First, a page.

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Dietary calcium best protection against osteoporosis

Calcium is important in the fight against osteoporosis, but dietary calcium creates healthier bones than supplements, say scientists.

Bone density can decline if the body has too little calcium and can increase the risk of osteoporosis.

Scientists asked 183 postmenopausal women to detail their calcium intake for a week and assumed this would be representative of the women's long-term diet.

Women were divided into three groups: the "supplement group" who obtained 70% of their daily calcium from tablets; the "diet group" who got 70% of calcium from dairy products and food; and the "diet plus supplement group" who obtained calcium from both sources.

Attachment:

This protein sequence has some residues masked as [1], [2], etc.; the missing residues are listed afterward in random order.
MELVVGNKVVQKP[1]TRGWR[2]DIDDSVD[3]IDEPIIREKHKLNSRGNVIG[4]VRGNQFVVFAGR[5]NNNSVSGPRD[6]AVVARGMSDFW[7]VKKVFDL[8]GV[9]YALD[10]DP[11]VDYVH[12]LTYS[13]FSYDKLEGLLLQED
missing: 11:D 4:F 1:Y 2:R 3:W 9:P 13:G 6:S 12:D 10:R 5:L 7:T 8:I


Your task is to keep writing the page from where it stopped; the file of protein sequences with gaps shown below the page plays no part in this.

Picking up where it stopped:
Women who got most of their calcium from food took in the least calcium but had the highest bone density in their spines and hipbones.

Scientists say dietary calcium shifts estrogen metabolism in favour of active estrogen production.

Calcium supplements, however, may take longer to induce active estrogen production because they sometimes take longer to absorb.

"Only about 35% of the calcium in most supplements ends up being absorbed by the body," says Reina Armamento-Villareal at Washington University School of Medicine.

"Calcium from the diet is generally better absorbed, and this could be another reason that women who got a high percentage of calcium in their food had higher bone densities."

Washington University School of Medicine